“That’s true. I almost skipped it on the shelf. It seemed too obvious.”

“Evidently that’s what the other guy thought.”

“Would you consider telling me about this other guy? Was he looking for the map?”

“I don’t know. I think he might have been a hired gun, although I don’t know if he actually had a gun either. He seemed very professional and made an awful mess. Quite smarmy looking as I recall!”

“Did you talk to him? I’m assuming you didn’t call the police on him either.”

“Actually I did, and I stayed out of it. By the time they came, sirens blasting, he was long gone. I got the sense that they didn’t believe me. I had most of the books put away. No one was hurt. Police don’t seem really interested until there’s blood on the carpet, do they? I had expected them to come right away and capture him and find out what it was about. They were a great disappointment. That’s why I didn’t call them tonight, or is it morning? I thought they would think I was one of those women who call the police when they get bored or lonely. Then if I called some night to say that someone had appeared with a knife and a gun, they’d think ‘oh, it’s her again’ and not come at all.”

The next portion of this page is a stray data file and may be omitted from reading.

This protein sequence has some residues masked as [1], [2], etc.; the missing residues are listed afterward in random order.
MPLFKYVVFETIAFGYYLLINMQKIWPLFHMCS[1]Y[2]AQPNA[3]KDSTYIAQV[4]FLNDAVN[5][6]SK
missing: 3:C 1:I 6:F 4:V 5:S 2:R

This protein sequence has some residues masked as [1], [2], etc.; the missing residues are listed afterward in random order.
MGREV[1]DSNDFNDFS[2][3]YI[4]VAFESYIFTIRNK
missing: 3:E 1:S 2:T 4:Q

“I’m not sure that’s how it works.”

“Well…would you like a glass of white wine? It’s supposed to be very good. I have it in the fridge and I think I’ll open it. There’s cold salmon, too, if you’re hungry. I was supposed to have a dinner guest and he canceled.”

“I like red wine better.”

“So do I, but that’s not what I’m offering.”

“Okay, sure. Do you usually stay up all night talking to strangers?”

“No, of course not. Usually if I’m up, I turn on TV and watch old movies.”

“I do that, too. I’m becoming quite an old movie buff.”

“Then, too, sometimes there’s an interesting special. I saw one on tattooing one night/morning. Did you by any chance see that? Of course not. I don’t know why I mentioned it.”